2020 m. vasario 14 d. (penktadienis) 17 val. kviečiame į Kognityvinių mokslų centro seminarą, kuriame dr. Arseny Tarabanov, (Institute of Neurocommunications and Psychotherapy) skaitys pranešimą „Prediction model of brain and free energy principle in neuropsychoanalysis“.
Renginys vyks VU Filosofijos fakulteto 201 aud.
Pranešimo santrauka (anglų kalba):
At present movement we can affirm that Freudian theoretical constructs are correlated with neurobiological substrates and could be revisited in the context of modern neuroscience. Nowadays Freudian concepts are measured empirically in the frames of contemporary neuropsychoanalysis so the dialogue between psychoanalysts and neurobiologists can be provided. This may have implications also for psychiatry in order to integrate within psychopathology simultaneously neurobiological and psychoanalytical constructs.
Karl Friston demonstrates the fundamental unity of central Freudian constructs, the Bayesian model of the brain, and the empirical results of neuroimaging of the global organization of brain activity. Primary and secondary processes described by Freud are fundamentally different ways of cognition. In his 1895 writing, “Project for a Scientific Psychology”, Freud considered the concept of cathexis within the neural context of the brain, and regarded it as the discharge of electrochemical energy. Due to the peculiarities of neuroscience of that time he abandoned the neural context and replaced with a psychological one, thus associating cathexis with motivation, drive, libido.
The neuropsychoanalytic approach may be described as “replacement cathexis into the neural context of the brain”(Northoff, 2010). In contemporary terms Freud put forward a hypothesis about the “free” energy distribution and called it the “primary process”. Freud called this function a "secondary process" and defined its purpose as the conversion of "free energy" into "bound energy". Free energy and «Bayesian brain» can be observed from the point of view of theoretical and computational neurobiology.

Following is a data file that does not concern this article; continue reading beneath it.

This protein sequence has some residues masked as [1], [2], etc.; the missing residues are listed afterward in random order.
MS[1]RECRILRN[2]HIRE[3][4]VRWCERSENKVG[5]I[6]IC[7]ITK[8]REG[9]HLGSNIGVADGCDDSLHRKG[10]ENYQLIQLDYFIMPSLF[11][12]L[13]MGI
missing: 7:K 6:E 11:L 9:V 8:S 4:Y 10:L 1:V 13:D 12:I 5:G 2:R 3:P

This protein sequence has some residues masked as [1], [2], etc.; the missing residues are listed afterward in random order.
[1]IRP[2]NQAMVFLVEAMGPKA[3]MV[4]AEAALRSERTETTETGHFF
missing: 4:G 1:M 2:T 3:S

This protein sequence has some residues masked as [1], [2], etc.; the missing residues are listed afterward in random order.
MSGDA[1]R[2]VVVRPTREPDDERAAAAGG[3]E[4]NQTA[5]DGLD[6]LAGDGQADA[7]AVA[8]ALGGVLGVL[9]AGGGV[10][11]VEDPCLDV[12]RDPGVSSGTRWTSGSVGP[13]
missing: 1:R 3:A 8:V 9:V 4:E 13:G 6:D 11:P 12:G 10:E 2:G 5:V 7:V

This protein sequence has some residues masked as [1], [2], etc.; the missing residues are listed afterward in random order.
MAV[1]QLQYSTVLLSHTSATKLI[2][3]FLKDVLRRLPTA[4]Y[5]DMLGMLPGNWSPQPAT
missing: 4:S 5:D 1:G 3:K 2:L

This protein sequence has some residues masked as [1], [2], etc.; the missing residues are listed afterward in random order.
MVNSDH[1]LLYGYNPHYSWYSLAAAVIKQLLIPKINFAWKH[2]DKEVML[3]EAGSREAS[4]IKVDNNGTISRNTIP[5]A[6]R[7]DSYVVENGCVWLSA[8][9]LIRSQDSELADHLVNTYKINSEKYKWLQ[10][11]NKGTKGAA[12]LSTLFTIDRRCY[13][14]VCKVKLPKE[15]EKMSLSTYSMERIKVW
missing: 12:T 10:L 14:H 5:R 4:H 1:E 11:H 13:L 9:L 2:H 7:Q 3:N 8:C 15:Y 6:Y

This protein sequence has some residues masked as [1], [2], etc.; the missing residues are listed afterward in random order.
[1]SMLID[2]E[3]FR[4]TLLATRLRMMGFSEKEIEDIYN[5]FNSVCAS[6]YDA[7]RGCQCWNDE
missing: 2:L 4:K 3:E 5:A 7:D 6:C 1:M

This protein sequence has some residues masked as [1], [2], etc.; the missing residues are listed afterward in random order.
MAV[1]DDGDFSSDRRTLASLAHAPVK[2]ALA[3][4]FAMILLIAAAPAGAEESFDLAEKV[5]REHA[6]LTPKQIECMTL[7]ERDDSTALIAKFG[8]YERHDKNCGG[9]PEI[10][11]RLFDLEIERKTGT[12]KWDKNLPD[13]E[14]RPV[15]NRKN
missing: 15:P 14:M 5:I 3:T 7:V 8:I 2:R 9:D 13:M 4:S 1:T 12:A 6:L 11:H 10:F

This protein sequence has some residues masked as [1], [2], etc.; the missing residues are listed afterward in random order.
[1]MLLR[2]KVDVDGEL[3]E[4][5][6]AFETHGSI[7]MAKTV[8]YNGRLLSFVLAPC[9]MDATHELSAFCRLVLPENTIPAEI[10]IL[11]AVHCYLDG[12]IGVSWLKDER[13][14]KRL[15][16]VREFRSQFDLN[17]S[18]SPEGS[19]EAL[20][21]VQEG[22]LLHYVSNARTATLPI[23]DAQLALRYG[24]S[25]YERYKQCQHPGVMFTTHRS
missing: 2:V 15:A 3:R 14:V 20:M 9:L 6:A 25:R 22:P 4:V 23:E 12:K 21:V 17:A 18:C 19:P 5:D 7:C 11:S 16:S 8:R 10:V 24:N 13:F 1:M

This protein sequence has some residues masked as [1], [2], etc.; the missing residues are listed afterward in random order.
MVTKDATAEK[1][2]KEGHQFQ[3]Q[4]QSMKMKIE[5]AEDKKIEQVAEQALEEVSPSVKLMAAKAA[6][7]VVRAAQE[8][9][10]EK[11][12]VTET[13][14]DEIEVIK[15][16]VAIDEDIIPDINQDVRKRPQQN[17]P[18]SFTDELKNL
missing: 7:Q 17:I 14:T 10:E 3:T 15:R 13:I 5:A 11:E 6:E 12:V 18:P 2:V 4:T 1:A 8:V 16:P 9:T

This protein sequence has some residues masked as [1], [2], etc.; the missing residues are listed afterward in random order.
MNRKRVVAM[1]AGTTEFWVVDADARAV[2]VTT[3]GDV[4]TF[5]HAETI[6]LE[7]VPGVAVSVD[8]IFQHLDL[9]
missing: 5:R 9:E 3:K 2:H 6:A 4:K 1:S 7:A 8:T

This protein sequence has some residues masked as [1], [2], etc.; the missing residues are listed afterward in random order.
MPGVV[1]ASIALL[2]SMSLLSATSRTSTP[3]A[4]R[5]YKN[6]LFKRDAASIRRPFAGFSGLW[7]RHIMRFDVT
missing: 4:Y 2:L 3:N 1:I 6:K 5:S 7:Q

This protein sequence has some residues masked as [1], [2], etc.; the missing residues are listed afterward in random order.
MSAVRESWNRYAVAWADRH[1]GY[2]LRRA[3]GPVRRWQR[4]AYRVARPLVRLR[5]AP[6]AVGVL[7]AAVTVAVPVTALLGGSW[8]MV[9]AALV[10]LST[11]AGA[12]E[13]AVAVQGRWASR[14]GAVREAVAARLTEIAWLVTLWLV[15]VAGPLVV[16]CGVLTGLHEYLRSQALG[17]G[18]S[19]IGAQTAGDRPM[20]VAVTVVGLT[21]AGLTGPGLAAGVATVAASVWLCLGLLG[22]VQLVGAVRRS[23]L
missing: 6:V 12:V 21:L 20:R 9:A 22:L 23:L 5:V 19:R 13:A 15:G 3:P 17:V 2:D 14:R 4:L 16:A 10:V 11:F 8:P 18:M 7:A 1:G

It can be assumed that Helmholtz believes that the brain is a logical inference machine. Nowadays the examples of such a vision include «Bayesian brain», predictive coding, and the principle of free energy. This model suggests that the brain uses internal hierarchical models to predict its sensory input, and suggests that neural activity (and synaptic connections) try to minimize subsequent prediction error or free energy. This free energy is a measure of surprise. Important here is the difference between the primary and secondary Freudian processes, where the secondary process provides top-down predictions in order to reduce the propagating energy associated with the primary process that converts free energy into bound energy.
With this interrelation between the Freud and Bayesian models, we can link the energy associated with the primary process and the free energy of Bayesian model. In both concepts, higher cortical areas try to organize activities at lower levels by suppressing their energy.